The 4MP Shootout - Dahua vs Hikvision

By Ethan Ace, Published Sep 30, 2015, 12:00am EDT (Research)

4MP cameras are an important emerging trend in video surveillance, aiming to replace 1080p.

This is being driven by new sensors from OmniVision that deliver almost twice the pixel count of 1080p at the same 16:9 aspect ratio. These sensors also include true WDR. They are completely unrelated to the 4MP effort from ACTi from a few years ago.

The diagram below shows the difference in pixel count:

The two companies most aggressively pushing these 4MP cameras are the Chinese mega-manufacturers, Dahua and Hikvision. Not surprisingly, they are offering these cameras at extremely low prices - 4MP, integrated IR, true WDR fixed focal domes for under $300.

With better WDR performance and improved details in wider scenes at roughly the same cost of low cost 1080p, 4MP cameras have the potential to replace a significant amount of 1080p cameras.

On the other hand, the incremental benefits here show that we are reaching a point where the average indoor area will not see much of a practical difference with increased pixel count.

Key Findings

  • 4MP camera models provided modest increases to subject and test chart details delivered for wider FoVs.
  • Low light performance of the Dahua 4MP was similar to better than the 1080p models, but the Hikvision 4MP model suffered from IR overexposure.
  • WDR performance of the 4MP models was similar to leading (expensive) true WDR cameras using default settings. Increasing WDR settings to their maximum levels improved performance in both 4MP cameras, with the Hikvision performing best of any camera in our test using these settings.
  • Full light bandwidth consumption higher than 1080p equivalent models by ~100% in the Dahua cameras and ~25% in Hikvision.
  • Low light bandwidth of Dahua's 4MP was slightly higher than 1080p, while Hikvision's 4MP camera was much lower than the 1080p DS-2CD2032-I, ~0.5 Mb/s vs. 12.


Pricing for 4MP models is moderately higher than 1080p or 3MP equivalents, though both Dahua and Hikvision's 4MP models have an estimated street price under $200.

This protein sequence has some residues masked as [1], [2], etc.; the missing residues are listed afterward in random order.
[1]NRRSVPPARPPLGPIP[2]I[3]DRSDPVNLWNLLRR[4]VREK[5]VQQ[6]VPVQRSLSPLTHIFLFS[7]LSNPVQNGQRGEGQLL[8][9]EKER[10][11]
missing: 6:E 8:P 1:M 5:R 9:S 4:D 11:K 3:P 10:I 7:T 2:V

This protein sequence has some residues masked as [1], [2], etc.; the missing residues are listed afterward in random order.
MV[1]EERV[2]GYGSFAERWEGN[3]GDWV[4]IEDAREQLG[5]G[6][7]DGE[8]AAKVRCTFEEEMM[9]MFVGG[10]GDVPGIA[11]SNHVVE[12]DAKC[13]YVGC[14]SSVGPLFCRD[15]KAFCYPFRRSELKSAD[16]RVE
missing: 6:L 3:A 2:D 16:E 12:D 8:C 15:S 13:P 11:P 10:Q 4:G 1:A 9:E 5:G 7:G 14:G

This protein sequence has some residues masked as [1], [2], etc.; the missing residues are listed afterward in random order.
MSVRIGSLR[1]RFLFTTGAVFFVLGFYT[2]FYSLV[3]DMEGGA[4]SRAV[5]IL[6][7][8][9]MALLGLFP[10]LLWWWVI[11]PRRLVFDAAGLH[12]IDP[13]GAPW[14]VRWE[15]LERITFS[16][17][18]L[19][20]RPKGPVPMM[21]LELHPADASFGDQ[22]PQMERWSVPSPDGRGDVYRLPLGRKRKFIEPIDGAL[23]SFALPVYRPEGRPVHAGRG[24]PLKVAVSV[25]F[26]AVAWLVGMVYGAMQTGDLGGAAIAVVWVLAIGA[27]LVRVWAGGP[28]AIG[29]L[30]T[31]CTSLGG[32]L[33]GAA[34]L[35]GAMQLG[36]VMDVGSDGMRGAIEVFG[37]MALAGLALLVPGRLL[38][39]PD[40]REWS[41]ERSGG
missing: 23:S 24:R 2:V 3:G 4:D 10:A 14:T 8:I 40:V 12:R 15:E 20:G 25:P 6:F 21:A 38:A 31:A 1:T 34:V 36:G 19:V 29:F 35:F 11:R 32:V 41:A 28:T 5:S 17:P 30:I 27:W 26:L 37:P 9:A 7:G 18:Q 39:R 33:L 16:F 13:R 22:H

Pricing for the cameras in this test are as follows:

Compared to most true WDR cameras, generally $400+, this is at least 50% lower, if not more.

Physical Oveview

Physically, Hikvision and Dahua's 4MP models are nearly identical to low resolution models, with the same housings and IR illuminator construction. We look at the physical construction of each in this video:

Image Quality Comparisons

We began testing in our indoor conference room scene, seen below:

In full light, the 4MP models are visually similar to the 1080p equivalents, with little practical gain in details of our subject, as PPF is high in both resolutions.

Finer lines on our test chart are moderately more legible in the 4MP models. 

In low light, the Hikvision 4MP model washes out the subject and test chart slightly. The Dahua models perform similarly, with text slightly more legible in the 4MP model.

Wide FOV

To better show differences in resolution, we tested the cameras in this wider FOV, seen below. In this scene, PPF drops to ~50 in the 4MP models and ~36 in 1080p.

The 4MP provide moderately better facial details of our subject, and 1-2 more legible lines on the test chart in this scene.

WDR Performance

Next, we tested dynamic range in a warehouse scene with open overhead door, seen below: 


Both cameras include true multi-exposure WDR, in addition to digital enhancement, shown as a 0-100 adjustment in the camera's web interface, with a default of "50." 

Increasing the WDR setting to 100 increases performance of both cameras, most noticeably in the Hikvision 4MP model. However, increasing this setting to max risks some overexposure against strong backlight, and increases visible noise in the dark portion of the scene, both shown below:

Using these increased WDR settings, the Hikvision 4MP camera provides the best dynamic range of any camera in our test, with subject details easily visible both against backlight and in the dark area beside the door. The Dahua 4MP provides similar details against backlight, but is moderately worse in dim areas.


Bandwidth Consumption

4MP bitrates in full light are higher than their 1080p counterparts. The Dahua 4MP model consumed about 100% more bandwidth than the 1080p HFW1200S, while the Hikvision 4MP was about 25% higher.

In low light, however, Dahua's 4MP bitrate is only slightly higher than the 1080p model, and Hikvision's 4MP camera consumed only about .5 Mb/s, lowest of all cameras in our test. The Hikvision DS-2CD2032-I's low light bitrates are notoriously high, hitting the camera's cap of 12 Mb/s, as it has in past tests.


Test Methodology

The following camera settings were standardized:

  • CODEC: H.264, 10 FPS, 1 I-frame/second (10 GOP)
  • Compression: ~28 quantization
  • Shutter speed: 1/30s maximum

Aside from these changes, cameras were tested using default settings unless otherwise specified.

Firmware/Software Versions

The following versions were used in this test:

  • Dahua IPC-HFW4421S:2.400.0000.10.R, build:2015-06-18
  • Dahua IPC-HFW1200S:2.420.0001.0.R, build:2014-10-13
  • Hikvision DS-2CD2042WD-I: V5.3.1 build 150410
  • Hikvision DS-2CD2032-I: V5.3.0 build 150513
  • exacqVision Professional: 72.1.85489

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